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Casupanan vs. Laroya Case Digest


● An order dismissing an action without prejudice is not appealable. The remedy of the aggrieved party is to file a special civil action under Rule 65. 

● The offended party can file two separate suits for the same act or omission. The first a criminal case where the civil action to recover civil liability ex-delicto is deemed instituted, and the other a civil case for quasi-delict - without violating the rule on non-forum shopping. The two cases can proceed simultaneously and independently of each other. The commencement or prosecution of the criminal action will not suspend the civil action for quasi-delict. The only limitation is that the offended party cannot recover damages twice for the same act or omission of the defendant.


● The accused can file a civil action for quasi-delict for the same act or omission he is accused of in the criminal case. 


Facts: 

Two vehicles, one driven by Laroya and the other owned by Capitulo and driven by Casupanan, figured in an accident. Laroya filed a criminal case against Casupanan for reckless imprudence resulting in damage toproperty. On the other hand, Casupanan and Capitulo filed a civil case against Laroya for quasi-delict. When the civil case was filed, the criminal case was then at its preliminary investigation stage. Laroya filed a motion to dismiss the civil case on the ground of forum-shopping considering the pendency of the criminal case. The MCTC granted the motion and dismiss the civil case. Casupanan and Capitulo, filed a motion for reconsideration. They insisted that the civil case is a separate civil action which can proceed independently of the criminal case. The MR was denied. Hence, they filed a petition for certiorari under Rule 65 before the RTC.

The RTC ruled that the order of dismissal issued by the MCTC is a final order which disposes of the case and therefore the proper remedy should have been an appeal. It further held that a special civil action for certiorari is not a substitute for a lost appeal. Finally, it declared that even on the premise that the MCTC erred in dismissing the civil case, such error is a pure error of judgment and not an abuse of discretion.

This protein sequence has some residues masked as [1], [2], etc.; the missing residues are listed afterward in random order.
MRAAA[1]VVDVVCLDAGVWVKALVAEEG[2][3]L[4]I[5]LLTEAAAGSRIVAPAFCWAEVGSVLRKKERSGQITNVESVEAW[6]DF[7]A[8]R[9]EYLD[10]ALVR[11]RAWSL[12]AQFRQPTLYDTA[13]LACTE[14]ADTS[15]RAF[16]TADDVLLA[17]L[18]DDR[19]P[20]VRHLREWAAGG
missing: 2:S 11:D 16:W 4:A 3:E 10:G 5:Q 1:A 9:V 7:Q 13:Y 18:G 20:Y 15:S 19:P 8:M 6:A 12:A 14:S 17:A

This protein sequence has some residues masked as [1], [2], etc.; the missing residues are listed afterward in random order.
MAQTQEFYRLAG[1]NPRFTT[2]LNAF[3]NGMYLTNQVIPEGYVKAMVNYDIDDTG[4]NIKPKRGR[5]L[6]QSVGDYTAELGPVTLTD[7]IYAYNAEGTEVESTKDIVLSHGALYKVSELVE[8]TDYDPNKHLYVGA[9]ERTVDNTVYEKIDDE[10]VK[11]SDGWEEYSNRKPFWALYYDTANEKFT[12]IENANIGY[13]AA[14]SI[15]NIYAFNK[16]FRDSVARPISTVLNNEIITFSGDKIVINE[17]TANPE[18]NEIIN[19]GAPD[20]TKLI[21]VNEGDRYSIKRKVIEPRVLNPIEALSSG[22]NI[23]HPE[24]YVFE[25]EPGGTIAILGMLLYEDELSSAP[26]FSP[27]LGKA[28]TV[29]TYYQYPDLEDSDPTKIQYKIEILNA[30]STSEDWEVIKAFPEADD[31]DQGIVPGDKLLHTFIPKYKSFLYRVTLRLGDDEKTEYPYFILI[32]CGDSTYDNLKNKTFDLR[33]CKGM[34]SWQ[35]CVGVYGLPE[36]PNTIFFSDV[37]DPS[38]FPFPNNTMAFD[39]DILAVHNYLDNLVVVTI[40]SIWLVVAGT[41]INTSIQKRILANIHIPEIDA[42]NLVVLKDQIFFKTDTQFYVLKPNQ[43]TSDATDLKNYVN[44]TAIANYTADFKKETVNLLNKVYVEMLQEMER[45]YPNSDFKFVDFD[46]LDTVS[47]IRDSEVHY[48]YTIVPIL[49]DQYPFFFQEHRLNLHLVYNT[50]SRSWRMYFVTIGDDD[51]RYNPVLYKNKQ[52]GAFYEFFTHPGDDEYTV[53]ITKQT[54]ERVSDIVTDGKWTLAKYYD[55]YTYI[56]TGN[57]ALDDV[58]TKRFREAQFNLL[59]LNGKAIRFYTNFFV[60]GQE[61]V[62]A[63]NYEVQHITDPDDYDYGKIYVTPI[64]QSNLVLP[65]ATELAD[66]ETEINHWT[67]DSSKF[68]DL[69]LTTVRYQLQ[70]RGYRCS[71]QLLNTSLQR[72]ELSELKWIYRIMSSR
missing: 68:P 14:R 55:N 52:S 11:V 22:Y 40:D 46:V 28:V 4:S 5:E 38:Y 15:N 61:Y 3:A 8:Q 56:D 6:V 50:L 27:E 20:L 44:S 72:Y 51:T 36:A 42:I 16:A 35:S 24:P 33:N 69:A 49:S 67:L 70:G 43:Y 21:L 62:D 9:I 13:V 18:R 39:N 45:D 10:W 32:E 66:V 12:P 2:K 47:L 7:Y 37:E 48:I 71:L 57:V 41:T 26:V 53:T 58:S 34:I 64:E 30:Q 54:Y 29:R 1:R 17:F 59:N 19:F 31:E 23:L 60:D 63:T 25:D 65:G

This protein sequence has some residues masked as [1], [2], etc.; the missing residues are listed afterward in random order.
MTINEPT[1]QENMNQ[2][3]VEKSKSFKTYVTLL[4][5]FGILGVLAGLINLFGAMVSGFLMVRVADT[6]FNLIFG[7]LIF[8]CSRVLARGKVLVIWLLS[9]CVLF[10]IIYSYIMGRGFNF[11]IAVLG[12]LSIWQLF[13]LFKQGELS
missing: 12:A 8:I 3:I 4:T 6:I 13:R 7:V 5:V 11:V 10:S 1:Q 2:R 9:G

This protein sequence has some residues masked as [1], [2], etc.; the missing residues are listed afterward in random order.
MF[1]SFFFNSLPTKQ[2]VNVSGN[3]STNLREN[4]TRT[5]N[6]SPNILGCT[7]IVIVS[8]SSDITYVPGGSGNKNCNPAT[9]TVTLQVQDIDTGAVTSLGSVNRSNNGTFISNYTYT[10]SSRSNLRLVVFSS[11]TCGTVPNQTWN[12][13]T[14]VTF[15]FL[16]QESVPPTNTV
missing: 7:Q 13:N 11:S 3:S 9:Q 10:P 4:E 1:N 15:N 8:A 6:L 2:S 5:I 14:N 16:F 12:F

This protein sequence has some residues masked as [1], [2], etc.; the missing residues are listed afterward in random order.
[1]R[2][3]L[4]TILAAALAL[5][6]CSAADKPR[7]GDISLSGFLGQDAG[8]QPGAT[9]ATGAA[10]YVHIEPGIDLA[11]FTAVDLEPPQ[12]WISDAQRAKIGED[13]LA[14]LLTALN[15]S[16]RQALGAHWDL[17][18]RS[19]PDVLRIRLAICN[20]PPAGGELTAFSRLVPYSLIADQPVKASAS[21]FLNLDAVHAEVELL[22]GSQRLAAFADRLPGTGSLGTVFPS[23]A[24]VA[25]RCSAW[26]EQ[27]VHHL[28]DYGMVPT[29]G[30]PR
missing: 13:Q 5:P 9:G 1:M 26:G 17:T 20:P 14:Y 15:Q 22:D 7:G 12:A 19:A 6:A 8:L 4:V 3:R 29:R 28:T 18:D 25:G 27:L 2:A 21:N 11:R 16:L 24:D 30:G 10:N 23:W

Issues:

1. Was the petition for certiorari a proper remedy?

2. Whether an accused in a pending criminal case for reckless imprudence can validly file, simultaneously and independently, a separate civil action for quasi-delict against the private complainant in the criminal case. Was there a forum-shopping?


Held:

1. Yes. The MCTC dismissed the civil action for quasi-delict on the ground of forum-shopping under Supreme Court Administrative Circular No. 04-94. The MCTC did not state in its order of dismissal that the dismissal was with prejudice. Under the Administrative Circular, the order of dismissal is without prejudice to refiling the complaint, unless the order of dismissal expressly states it is with prejudice. Absent a declaration that the dismissal is with prejudice, the same is deemed without prejudice. Thus, the MCTCs dismissal, being silent on the matter, is a dismissal without prejudice.

Section 1 of Rule 41 provides that an order dismissing an action without prejudice is not appealable. The remedy of the aggrieved party is to file a special civil action under Rule 65. Section 1 of Rule 41 expressly states that where the judgment or final order is not appealable, the aggrieved party may file an appropriate special civil action under Rule 65. Clearly, the Capas RTCs order dismissing the petition for certiorari, on the ground that the proper remedy is an ordinary appeal, is erroneous.


2. The essence of forum-shopping is the filing of multiple suits involving the same parties for the same cause of action, either simultaneously or successively, to secure a favorable judgment. Forum-shopping is present when in the two or more cases pending, there is identity of parties, rights of action and reliefs sought. However, there is no forum-shopping in the instant case because the law and the rules expressly allow the filing of a separate civil action which can proceed independently of the criminal action.